This week, JAMA contributor Tracy Hampton discusses a new paper in Cancer Epidemiology, Biomarkers & Prevention, in which researchers identify "five inherited genetic variants linked to the most deadly prostate cancers," she says. These variants, Hampton adds, could help "identify patients most likely to benefit from aggressive therapy and help avoid overtreatment of patients whose tumors are likely to remain localized," particularly as the researchers show in their paper that patients "who carried four or all five of the genetic markers had a 50 percent higher risk of dying from their prostate cancer than patients who had two or fewer."
Elsewhere in JAMA, Duke University Medical Center's Adam Buchanan and the University of Pennsylvania's Jill Stopfer comment on Nadine Tung's May 2011 piece, "Management of Women With BRCA Mutations," in which she suggested the importance of compensating hospitals and physicians working with trained genetic counselors. In their correspondence, Buchanan and Stopfer propose "reframing the question from compensation of hospitals and physicians to determining how genetic counselors — many of whom are licensed to practice independently — could be reimbursed in a manner that is in the best interests of patients, clinicians, and health care systems." The authors suggest that "any truly useful calculation of the institutional value of genetic counseling programs must include a careful study of the 'downstream revenue' institutions receive from performing surveillance, prophylactic surgery, or cancer treatment for individuals with BRCA mutations."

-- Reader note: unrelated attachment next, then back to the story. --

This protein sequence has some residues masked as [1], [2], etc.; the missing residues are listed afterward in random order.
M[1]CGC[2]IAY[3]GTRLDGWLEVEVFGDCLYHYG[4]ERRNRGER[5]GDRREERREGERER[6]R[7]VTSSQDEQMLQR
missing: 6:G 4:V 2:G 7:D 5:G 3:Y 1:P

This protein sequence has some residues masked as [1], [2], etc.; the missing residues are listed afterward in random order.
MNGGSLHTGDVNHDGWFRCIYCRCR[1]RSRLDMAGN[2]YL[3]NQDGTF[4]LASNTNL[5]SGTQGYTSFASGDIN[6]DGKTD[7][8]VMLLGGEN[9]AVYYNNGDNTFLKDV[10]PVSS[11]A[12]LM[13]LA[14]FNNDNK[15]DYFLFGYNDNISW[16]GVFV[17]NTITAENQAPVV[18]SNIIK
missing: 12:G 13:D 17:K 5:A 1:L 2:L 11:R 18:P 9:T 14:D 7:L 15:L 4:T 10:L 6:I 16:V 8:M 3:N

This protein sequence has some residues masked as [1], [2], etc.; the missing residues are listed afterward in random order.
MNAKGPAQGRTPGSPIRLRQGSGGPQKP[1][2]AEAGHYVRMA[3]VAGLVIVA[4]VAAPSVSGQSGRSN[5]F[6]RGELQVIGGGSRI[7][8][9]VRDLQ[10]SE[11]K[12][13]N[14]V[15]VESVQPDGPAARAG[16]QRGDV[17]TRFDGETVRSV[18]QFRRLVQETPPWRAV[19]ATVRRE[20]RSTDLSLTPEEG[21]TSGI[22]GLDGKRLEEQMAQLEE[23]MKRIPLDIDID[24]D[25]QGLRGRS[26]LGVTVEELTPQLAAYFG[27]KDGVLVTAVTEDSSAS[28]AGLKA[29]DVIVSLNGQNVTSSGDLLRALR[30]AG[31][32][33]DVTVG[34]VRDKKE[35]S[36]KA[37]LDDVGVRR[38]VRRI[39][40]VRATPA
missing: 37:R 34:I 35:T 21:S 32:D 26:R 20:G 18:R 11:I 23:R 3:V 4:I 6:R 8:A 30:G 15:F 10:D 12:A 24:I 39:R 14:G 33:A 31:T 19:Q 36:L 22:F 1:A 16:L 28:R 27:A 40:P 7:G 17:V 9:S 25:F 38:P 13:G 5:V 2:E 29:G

In response to Buchanan and Stopfer's comments, Tung says "even if genetic counselors are recognized as providers, the unavoidable truth is that genetic counseling is time and labor intensive by nature and reimbursement is not commensurate with the required time expended," adding that calculating institutional profits from downstream revenue, as the authors have suggested, would require "careful record keeping, and the benefit of such potential future earnings is not always appreciated in the face of ever-shrinking hospital resources."